GSb: ‘Dear city, please stop getting rid of student rooms’
The GSb is calling on the city to abolish the policy that allows for student rooms to be converted into studio apartments.
‘For every new studio apartment, student rooms disappear’, says chair Marinus Jongman. ‘This year alone, sixty-four permits were approved, which means approximately a hundred rooms disappearing when we’re in the middle of a student housing crisis.’
The municipal council will discuss the policy as part of the multi-annual residential programme.
‘The city systematically underestimates the UG’s growth’, says Jongman. According to the GSb, the city’s current plans show they think the university will have 35,000 students in 2025, when, in fact, 36,023 students were enrolled at the UG in October of last year.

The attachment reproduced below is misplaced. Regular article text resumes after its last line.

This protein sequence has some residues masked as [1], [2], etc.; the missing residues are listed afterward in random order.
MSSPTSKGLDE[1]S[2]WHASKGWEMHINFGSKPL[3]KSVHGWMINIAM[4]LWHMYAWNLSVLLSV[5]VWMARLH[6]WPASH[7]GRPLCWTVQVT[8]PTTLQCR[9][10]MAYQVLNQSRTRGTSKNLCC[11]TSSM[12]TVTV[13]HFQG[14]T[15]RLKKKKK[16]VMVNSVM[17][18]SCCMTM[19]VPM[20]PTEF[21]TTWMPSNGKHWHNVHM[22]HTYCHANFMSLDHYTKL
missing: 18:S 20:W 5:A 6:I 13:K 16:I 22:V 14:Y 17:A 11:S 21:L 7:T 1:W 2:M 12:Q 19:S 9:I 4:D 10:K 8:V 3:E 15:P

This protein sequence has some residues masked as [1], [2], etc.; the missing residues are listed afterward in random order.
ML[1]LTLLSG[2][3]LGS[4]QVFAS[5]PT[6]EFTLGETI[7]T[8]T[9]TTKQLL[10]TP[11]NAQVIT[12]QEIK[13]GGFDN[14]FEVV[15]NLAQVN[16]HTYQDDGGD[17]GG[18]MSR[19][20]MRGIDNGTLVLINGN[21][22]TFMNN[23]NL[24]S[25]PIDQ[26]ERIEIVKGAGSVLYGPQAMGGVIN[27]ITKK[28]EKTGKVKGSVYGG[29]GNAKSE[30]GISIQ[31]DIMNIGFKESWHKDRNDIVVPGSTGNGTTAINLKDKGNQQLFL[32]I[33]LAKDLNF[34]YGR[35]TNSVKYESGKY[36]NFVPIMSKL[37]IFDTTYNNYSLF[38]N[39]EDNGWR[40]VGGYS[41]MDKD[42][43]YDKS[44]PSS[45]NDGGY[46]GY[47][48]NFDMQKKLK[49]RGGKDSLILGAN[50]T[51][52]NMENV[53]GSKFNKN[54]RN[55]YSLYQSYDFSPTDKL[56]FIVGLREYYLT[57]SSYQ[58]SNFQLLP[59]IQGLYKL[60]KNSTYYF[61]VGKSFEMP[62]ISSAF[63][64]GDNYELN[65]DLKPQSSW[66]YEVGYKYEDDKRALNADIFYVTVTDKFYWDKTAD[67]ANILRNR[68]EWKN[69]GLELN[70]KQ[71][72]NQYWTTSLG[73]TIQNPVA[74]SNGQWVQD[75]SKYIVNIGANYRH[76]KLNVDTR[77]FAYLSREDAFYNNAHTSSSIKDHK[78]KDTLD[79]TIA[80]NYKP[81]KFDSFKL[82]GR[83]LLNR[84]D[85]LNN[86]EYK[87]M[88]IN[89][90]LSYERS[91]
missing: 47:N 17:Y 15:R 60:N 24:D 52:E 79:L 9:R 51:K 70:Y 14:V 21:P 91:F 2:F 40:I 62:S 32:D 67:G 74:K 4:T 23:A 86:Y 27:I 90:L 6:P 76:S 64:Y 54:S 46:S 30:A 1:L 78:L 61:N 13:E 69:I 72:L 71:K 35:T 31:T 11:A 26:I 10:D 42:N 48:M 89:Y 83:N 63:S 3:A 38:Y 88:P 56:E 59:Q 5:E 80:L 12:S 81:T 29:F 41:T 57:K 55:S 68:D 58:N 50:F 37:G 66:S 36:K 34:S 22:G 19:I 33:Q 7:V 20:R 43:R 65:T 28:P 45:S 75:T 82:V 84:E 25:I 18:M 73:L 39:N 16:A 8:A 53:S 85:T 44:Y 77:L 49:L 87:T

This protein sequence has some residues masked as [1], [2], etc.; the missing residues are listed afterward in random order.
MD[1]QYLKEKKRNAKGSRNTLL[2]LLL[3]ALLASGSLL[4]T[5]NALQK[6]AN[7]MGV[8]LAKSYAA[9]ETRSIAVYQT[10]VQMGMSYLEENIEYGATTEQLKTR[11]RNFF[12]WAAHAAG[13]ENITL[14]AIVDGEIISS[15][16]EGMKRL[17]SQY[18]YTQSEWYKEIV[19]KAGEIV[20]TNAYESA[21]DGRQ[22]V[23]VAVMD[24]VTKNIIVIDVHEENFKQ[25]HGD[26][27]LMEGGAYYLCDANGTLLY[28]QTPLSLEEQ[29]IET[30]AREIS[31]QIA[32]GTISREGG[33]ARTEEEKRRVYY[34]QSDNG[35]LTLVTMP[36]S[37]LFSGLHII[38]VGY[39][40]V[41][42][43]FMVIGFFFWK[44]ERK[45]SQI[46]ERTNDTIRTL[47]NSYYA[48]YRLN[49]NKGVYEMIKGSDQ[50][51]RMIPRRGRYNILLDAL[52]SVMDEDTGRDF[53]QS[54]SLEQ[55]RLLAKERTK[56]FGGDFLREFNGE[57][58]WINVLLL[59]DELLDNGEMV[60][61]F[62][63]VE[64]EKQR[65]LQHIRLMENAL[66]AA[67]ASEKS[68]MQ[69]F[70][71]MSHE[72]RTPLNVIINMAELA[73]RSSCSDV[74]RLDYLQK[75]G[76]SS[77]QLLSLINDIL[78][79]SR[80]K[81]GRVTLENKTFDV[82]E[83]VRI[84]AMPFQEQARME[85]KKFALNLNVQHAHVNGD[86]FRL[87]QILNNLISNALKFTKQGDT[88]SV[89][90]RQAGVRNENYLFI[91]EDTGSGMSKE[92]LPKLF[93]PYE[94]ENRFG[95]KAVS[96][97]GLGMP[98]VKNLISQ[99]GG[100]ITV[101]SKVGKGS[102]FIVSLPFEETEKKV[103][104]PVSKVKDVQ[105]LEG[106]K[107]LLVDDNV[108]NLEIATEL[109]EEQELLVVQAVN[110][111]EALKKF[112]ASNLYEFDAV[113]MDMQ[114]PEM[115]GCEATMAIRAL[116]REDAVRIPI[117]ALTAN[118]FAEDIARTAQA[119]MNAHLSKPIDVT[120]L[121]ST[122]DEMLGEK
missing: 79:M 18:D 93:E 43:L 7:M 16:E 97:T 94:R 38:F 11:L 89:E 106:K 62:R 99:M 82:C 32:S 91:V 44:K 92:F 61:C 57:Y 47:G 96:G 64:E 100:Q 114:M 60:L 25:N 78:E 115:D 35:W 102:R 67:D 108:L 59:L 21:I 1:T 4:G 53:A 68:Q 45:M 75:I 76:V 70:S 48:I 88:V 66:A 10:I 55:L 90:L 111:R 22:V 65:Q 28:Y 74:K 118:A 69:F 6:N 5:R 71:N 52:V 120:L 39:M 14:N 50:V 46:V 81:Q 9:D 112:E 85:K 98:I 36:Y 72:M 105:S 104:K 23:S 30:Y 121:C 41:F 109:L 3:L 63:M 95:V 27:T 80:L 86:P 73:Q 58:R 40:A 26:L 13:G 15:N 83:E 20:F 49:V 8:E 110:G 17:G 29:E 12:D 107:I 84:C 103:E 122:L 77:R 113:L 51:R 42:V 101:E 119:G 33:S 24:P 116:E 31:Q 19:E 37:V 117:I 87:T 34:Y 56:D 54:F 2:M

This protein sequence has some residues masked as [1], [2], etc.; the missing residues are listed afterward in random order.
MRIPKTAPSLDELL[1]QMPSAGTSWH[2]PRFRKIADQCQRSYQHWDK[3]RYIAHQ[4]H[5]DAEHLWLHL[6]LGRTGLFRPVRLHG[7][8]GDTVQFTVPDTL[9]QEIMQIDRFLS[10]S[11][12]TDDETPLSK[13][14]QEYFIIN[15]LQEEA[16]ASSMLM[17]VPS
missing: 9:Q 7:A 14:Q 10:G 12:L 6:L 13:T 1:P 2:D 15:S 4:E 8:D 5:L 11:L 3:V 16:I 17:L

‘Every year, we have to set up emergency housing, while student rooms are being demolished in favour of studio apartments’, says Jongman. ‘They should limit and regulate this, to prevent it from getting out of hand before it’s too late.’
Transforming student rooms into studio apartments is supposed to alleviate the pressure on neighbourhoods with a large student population. ‘In certain areas, the students are considered a nuisance’, says Jongman. ‘The city hopes to curtail this by turning rooms into studio apartments, because they think apartment residents are quieter.’
But Jongman says the city is failing to address that this development creates an unwanted incentive for private landlords. ‘They can charge much higher rent for a studio apartment. And because studio apartments are bigger than rooms, rooms are disappearing. If we’re not careful, people will soon have to pay 900 euros a month for a studio apartment, like they do in Amsterdam.’
New residential towers
Jongman is happy with everything the city’s done to build new student housing, such as the Woldring en Nido residential towers at the Reitdiep. ‘But their projection of the necessary number of residences is based on obsolete data.’
‘It’s not right that on paper, there is no housing shortage, when it’s impossible for students to find a room come September and 150 people respond to a single ad. That’s not a healthy housing market.’